Money-Driven Medicine: The Real Reason Health Care Costs So Much

Maggie Mahar, Author . Collins $27.95 (451p) ISBN 978-0-06-076533-0

Mahar, a financial journalist whose previous book (Bull! ) tracked the history of the stock market from 1982 to 1999, here applies her keen analytic talents and economic savvy to America's complicated and increasingly dysfunctional health-care system. Mahar's diagnosis: our privately managed yet mainly publicly funded system produces the worst of both worlds—high costs, rampant inefficiencies and intense competition among providers that doesn't benefit patients. She traces how today's market-driven medical system emerged over the past century thanks to trends that gradually stripped power from doctors and gave it to corporations, turning patients into profit centers. No one is spared in Mahar's thoroughly researched and carefully reasoned study: she criticizes frustrated (and increasingly money-minded) physicians, self-serving insurance companies, for-profit hospital chains and pharmaceutical companies driven by inflated Wall Street expectations. Mahar uncovers isolated pockets of good news, including the VA hospital system, which provides excellent care at modest cost thanks largely to its exemption from the pressures of competition. But her goal is not to offer any programmatic solution. Instead, she wants to show why the most common economic assumptions about health care—especially those that extol the magic power of free markets—are false and stand in the way of real reform. (May)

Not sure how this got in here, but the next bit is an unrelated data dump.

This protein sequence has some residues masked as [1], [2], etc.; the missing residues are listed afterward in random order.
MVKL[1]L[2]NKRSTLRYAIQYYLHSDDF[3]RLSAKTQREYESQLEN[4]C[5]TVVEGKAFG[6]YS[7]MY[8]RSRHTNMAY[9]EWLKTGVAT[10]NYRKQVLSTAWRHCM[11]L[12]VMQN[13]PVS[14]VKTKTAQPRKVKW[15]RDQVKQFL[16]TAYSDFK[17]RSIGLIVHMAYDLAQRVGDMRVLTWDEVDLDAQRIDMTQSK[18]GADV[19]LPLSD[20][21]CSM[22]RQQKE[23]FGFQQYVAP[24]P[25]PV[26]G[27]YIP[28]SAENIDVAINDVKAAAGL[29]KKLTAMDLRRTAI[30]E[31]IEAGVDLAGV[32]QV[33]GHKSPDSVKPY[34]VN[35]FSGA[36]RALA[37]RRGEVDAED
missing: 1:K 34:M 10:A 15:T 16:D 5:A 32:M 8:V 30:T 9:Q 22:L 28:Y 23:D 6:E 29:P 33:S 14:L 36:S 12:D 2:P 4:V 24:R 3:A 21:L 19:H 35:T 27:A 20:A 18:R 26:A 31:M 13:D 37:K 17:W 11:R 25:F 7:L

Reviewed on: 03/27/2006
Release date: 05/01/2006
Peanut Press/Palm Reader - 480 pages - 978-0-06-087566-4
Ebook - 480 pages - 978-0-06-117509-1
Ebook - 480 pages - 978-0-06-187382-9
Open Ebook - 480 pages - 978-0-06-087569-5
Paperback - 480 pages - 978-0-06-076534-7
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